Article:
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While a number of celebrities have helped draw attention to the condition following their own diagnoses – including the late Muhammad Ali, Michael J. Fox and more recently, actress Lysette Anthony – there remains a lot of misunderstanding about Parkinson’s, which occurs when a person’s brain doesn’t produce enough dopamine, because the nerve cells that make it have died – resulting in a wide range of symptoms.
There’s no cure and Parkinson’s is progressive, but treatments can help, and charities like Parkinson’s UK are fighting to improve this. It’s the fastest growing neurological condition in the world, with around 157,000 people currently living with it across the UK and Ireland.
We asked two people living with Parkinson’s to share what they want everyone to know…
“I was 46 when I was diagnosed,” says Sarah Sykes, a careers advisor from Rotherham. “I’m 47 now, and I think the first myth [about Parkinson’s] is that it’s only old people that get it.” According to the NHS, one in 20 people with the condition first experience symptoms before the age of 40.
“When I got diagnosed, all I could think of was somebody shaking – that’s the image that went straight to my head,” Sykes admits. John Hinson, 59, from North Ferriby near Hull, says a reaction he frequently gets when he tells people he’s got Parkinson’s, is: “Oh, you can’t tell, because you don’t shake.”
Tremor, or involuntary shaking, is one of the main symptoms associated with Parkinson’s – but there are actually more than 40 known symptoms, ranging from problems with sleep, motor skills and dexterity, to muscle stiffness, pain and ‘freezing’, where you feel like your feet are glued down and you can’t move.
Sykes experienced symptoms for a few years before eventually going for tests – and it was a “shock” to discover it was Parkinson’s. “For a couple of years, I’d been walking with a limp. My colleagues had said to me, ‘You’ve got a limp’, and then my handwriting started getting smaller, and I had a frozen shoulder a few times,” Sykes recalls.
There’s no single definitive test for Parkinson’s. Sykes had scans to rule out other conditions, before being assessed for Parkinson’s. The final diagnosis came when she was given medication to see if it worked.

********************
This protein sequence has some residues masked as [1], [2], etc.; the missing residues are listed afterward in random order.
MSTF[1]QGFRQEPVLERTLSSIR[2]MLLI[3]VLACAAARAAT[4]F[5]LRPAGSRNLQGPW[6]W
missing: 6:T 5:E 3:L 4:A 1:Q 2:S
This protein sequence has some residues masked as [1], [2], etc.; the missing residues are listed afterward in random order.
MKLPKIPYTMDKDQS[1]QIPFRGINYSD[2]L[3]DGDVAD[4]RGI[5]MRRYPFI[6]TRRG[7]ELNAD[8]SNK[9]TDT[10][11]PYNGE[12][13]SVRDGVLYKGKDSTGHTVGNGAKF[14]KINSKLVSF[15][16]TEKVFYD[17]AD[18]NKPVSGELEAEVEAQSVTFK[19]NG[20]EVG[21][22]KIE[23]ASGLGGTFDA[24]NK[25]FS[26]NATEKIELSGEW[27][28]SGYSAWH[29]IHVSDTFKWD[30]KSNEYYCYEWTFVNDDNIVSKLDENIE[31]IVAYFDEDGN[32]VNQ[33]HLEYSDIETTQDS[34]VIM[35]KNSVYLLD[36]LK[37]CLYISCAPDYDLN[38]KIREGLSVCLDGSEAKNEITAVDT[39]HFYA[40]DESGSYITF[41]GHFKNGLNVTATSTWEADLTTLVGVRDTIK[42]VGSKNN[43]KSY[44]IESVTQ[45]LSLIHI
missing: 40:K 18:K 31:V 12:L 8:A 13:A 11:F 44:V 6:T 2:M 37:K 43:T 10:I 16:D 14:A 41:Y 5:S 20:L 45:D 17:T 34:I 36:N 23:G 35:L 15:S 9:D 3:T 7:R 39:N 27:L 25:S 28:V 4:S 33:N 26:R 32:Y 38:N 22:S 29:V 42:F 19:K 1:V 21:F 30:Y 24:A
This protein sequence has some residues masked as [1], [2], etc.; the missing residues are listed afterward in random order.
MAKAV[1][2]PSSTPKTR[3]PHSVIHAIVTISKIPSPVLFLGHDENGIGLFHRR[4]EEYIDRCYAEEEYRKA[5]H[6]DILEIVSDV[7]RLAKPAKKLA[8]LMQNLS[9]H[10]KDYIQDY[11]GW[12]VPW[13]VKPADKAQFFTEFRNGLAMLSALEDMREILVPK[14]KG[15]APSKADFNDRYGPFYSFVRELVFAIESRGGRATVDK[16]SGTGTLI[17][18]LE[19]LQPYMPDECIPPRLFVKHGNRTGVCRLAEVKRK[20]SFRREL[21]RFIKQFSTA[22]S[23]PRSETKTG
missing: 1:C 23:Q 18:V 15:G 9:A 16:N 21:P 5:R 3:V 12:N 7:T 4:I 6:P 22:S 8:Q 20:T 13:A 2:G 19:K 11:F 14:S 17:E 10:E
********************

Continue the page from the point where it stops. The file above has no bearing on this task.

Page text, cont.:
“Depression and anxiety are a main feature of the condition as well,” says Hinson. In fact, depression can sometimes be one of the earliest symptoms people notice, alongside physical signs. Living with Parkinson’s can bring additional emotional and psychological challenges too, particularly due to worries about it progressing and the impact that may have.
Fatigue isn’t ‘normal’ tiredness people can push through – it’s a very real symptom that can be overwhelming. “I get very tired very quickly,” says Sykes. “My neurologist said, ‘Your brain is working harder than everybody else’s brain’. Fatigue is definitely a part of it.”
“I still had kids at university [when I was diagnosed], so the financing of that became a bit of a worry,” says Hinson. Parkinson’s may result in loss of income and ability to work, which he says can be particularly worrying if you are diagnosed young and still have a mortgage and pension contributions to pay.
When Hinson eventually applied for benefits, the process took 18 months: “Luckily, I was able to afford to live, but if you didn’t have any money coming in, waiting for that would be very [difficult].”
Some people may still be able to work – however, having supportive employers can make a world of difference, as people may need some adjustments. “My employer has been fantastic,” says Sykes. “They’ve let me change my hours, so I do less.”
People with Parkinson’s might move slowly and take more time with fine motor tasks, like getting money out of a wallet. Hinson says it would be helpful if others could be more patient – especially as you never know what invisible health condition somebody might be living with. “For example, queuing up for things, trying to get a coffee from a coffee shop and you’re aware of people tutting behind you and wanting to hurry you along,” he says.
Hinson recalls a ticket inspector on a train accusing him of being drunk, while he was attempting to retrieve his ticket. “It happens to people with Parkinson’s quite often,” he says, due to symptoms such as slowness, staggering, and dribbling or slurred speech. “I was accused of being drunk on a train full of kids who’d just been to see the Coca-Cola Christmas lorry. I said in a rather loud voice, ‘I’ve actually got Parkinson’s’. I found it quite upsetting, really.”
“Some days, it’s very hard. Especially when you think about what could happen in the future, because it’s a progressive illness,” says Sykes. “But there are reasons to be hopeful. Medication has made my life a lot more manageable. I can handwrite now – I couldn’t do that before – and my walking is better.”
Self-care has also been important for Sykes – she’s keeping active, does yoga, has taken steps to improve her diet, and staying connected with friends has helped her too. “Your friendships are very important. I’ve got some really good friends, a lovely husband and a lovely daughter, who’s 13,” she says. “And we’ve planned lots of holidays, I’ve got a cruise in July. I’m just fitting into my life what I can, and keeping my brain active.”
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